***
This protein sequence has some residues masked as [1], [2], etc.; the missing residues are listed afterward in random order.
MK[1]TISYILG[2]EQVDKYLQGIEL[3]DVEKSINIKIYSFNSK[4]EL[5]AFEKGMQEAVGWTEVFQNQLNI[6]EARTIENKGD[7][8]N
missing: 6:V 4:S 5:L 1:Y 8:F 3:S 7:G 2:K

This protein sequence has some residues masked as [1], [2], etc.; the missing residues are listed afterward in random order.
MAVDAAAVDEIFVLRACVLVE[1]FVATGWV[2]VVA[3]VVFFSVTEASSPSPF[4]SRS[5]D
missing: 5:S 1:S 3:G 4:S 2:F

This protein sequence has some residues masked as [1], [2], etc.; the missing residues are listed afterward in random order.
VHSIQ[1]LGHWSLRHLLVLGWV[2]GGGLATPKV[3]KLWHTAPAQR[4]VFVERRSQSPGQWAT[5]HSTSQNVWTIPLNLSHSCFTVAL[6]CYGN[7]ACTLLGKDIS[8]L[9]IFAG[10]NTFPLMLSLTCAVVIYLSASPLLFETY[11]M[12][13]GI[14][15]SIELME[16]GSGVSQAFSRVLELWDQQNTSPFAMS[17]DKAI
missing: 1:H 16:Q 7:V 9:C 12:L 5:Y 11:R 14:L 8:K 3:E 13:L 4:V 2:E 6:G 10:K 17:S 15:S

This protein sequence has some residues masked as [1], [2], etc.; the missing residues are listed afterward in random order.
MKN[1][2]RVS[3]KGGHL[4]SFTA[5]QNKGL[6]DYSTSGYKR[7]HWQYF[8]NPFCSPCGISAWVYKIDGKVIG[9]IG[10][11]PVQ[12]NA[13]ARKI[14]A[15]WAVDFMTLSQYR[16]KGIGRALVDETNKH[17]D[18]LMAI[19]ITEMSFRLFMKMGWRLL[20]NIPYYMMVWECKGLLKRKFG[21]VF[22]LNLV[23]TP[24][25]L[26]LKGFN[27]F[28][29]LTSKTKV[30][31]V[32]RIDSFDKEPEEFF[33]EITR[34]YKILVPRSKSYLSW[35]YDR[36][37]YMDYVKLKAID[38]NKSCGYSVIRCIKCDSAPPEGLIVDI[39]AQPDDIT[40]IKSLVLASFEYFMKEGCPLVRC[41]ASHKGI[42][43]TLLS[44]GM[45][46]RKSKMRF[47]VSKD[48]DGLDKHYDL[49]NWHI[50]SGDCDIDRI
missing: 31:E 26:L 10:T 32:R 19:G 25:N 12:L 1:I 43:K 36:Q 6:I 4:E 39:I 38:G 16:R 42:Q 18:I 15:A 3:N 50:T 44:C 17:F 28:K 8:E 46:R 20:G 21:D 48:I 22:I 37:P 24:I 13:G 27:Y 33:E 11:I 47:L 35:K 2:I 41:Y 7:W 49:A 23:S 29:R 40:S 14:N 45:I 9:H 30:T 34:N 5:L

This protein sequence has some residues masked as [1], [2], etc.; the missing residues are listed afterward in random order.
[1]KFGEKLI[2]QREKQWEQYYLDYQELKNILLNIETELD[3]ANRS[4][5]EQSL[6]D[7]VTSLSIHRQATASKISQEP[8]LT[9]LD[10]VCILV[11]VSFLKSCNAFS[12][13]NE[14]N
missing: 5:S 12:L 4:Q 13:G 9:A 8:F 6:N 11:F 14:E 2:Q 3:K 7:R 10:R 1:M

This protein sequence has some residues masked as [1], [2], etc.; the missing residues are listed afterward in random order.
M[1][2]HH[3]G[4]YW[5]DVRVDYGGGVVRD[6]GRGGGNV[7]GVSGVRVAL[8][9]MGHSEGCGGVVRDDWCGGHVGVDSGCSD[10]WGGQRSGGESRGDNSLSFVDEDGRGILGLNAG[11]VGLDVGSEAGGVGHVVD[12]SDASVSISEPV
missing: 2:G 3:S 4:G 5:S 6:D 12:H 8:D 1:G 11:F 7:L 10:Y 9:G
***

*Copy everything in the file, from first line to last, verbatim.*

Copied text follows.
This protein sequence has some residues masked as [1], [2], etc.; the missing residues are listed afterward in random order.
MK[1]TISYILG[2]EQVDKYLQGIEL[3]DVEKSINIKIYSFNSK[4]EL[5]AFEKGMQEAVGWTEVFQNQLNI[6]EARTIENKGD[7][8]N
missing: 6:V 4:S 5:L 1:Y 8:F 3:S 7:G 2:K

This protein sequence has some residues masked as [1], [2], etc.; the missing residues are listed afterward in random order.
MAVDAAAVDEIFVLRACVLVE[1]FVATGWV[2]VVA[3]VVFFSVTEASSPSPF[4]SRS[5]D
missing: 5:S 1:S 3:G 4:S 2:F

This protein sequence has some residues masked as [1], [2], etc.; the missing residues are listed afterward in random order.
VHSIQ[1]LGHWSLRHLLVLGWV[2]GGGLATPKV[3]KLWHTAPAQR[4]VFVERRSQSPGQWAT[5]HSTSQNVWTIPLNLSHSCFTVAL[6]CYGN[7]ACTLLGKDIS[8]L[9]IFAG[10]NTFPLMLSLTCAVVIYLSASPLLFETY[11]M[12][13]GI[14][15]SIELME[16]GSGVSQAFSRVLELWDQQNTSPFAMS[17]DKAI
missing: 1:H 16:Q 7:V 9:C 12:L 5:Y 11:R 14:L 8:K 3:E 13:L 4:V 2:E 6:G 10:K 17:S 15:S

This protein sequence has some residues masked as [1], [2], etc.; the missing residues are listed afterward in random order.
MKN[1][2]RVS[3]KGGHL[4]SFTA[5]QNKGL[6]DYSTSGYKR[7]HWQYF[8]NPFCSPCGISAWVYKIDGKVIG[9]IG[10][11]PVQ[12]NA[13]ARKI[14]A[15]WAVDFMTLSQYR[16]KGIGRALVDETNKH[17]D[18]LMAI[19]ITEMSFRLFMKMGWRLL[20]NIPYYMMVWECKGLLKRKFG[21]VF[22]LNLV[23]TP[24][25]L[26]LKGFN[27]F[28][29]LTSKTKV[30][31]V[32]RIDSFDKEPEEFF[33]EITR[34]YKILVPRSKSYLSW[35]YDR[36][37]YMDYVKLKAID[38]NKSCGYSVIRCIKCDSAPPEGLIVDI[39]AQPDDIT[40]IKSLVLASFEYFMKEGCPLVRC[41]ASHKGI[42][43]TLLS[44]GM[45][46]RKSKMRF[47]VSKD[48]DGLDKHYDL[49]NWHI[50]SGDCDIDRI
missing: 31:E 26:L 10:T 32:R 19:G 25:N 12:L 1:I 43:K 36:Q 6:I 4:E 39:I 38:G 16:R 42:Q 18:I 15:A 3:N 50:T 44:C 17:F 28:K 8:E 46:R 20:G 21:D 48:I 22:I 37:P 24:I 13:G 27:Y 33:E 11:I 47:L 35:K 2:I 41:Y 7:W 49:A 23:S 29:R 40:S 14:N 45:I 9:H 30:T 34:N 5:L

This protein sequence has some residues masked as [1], [2], etc.; the missing residues are listed afterward in random order.
[1]KFGEKLI[2]QREKQWEQYYLDYQELKNILLNIETELD[3]ANRS[4][5]EQSL[6]D[7]VTSLSIHRQATASKISQEP[8]LT[9]LD[10]VCILV[11]VSFLKSCNAFS[12][13]NE[14]N
missing: 5:S 12:L 4:Q 13:G 9:A 8:F 6:N 11:F 14:E 2:Q 3:K 7:R 10:R 1:M

This protein sequence has some residues masked as [1], [2], etc.; the missing residues are listed afterward in random order.
M[1][2]HH[3]G[4]YW[5]DVRVDYGGGVVRD[6]GRGGGNV[7]GVSGVRVAL[8][9]MGHSEGCGGVVRDDWCGGHVGVDSGCSD[10]WGGQRSGGESRGDNSLSFVDEDGRGILGLNAG[11]VGLDVGSEAGGVGHVVD[12]SDASVSISEPV
missing: 2:G 3:S 4:G 5:S 6:D 12:H 8:D 1:G 11:F 7:L 10:Y 9:G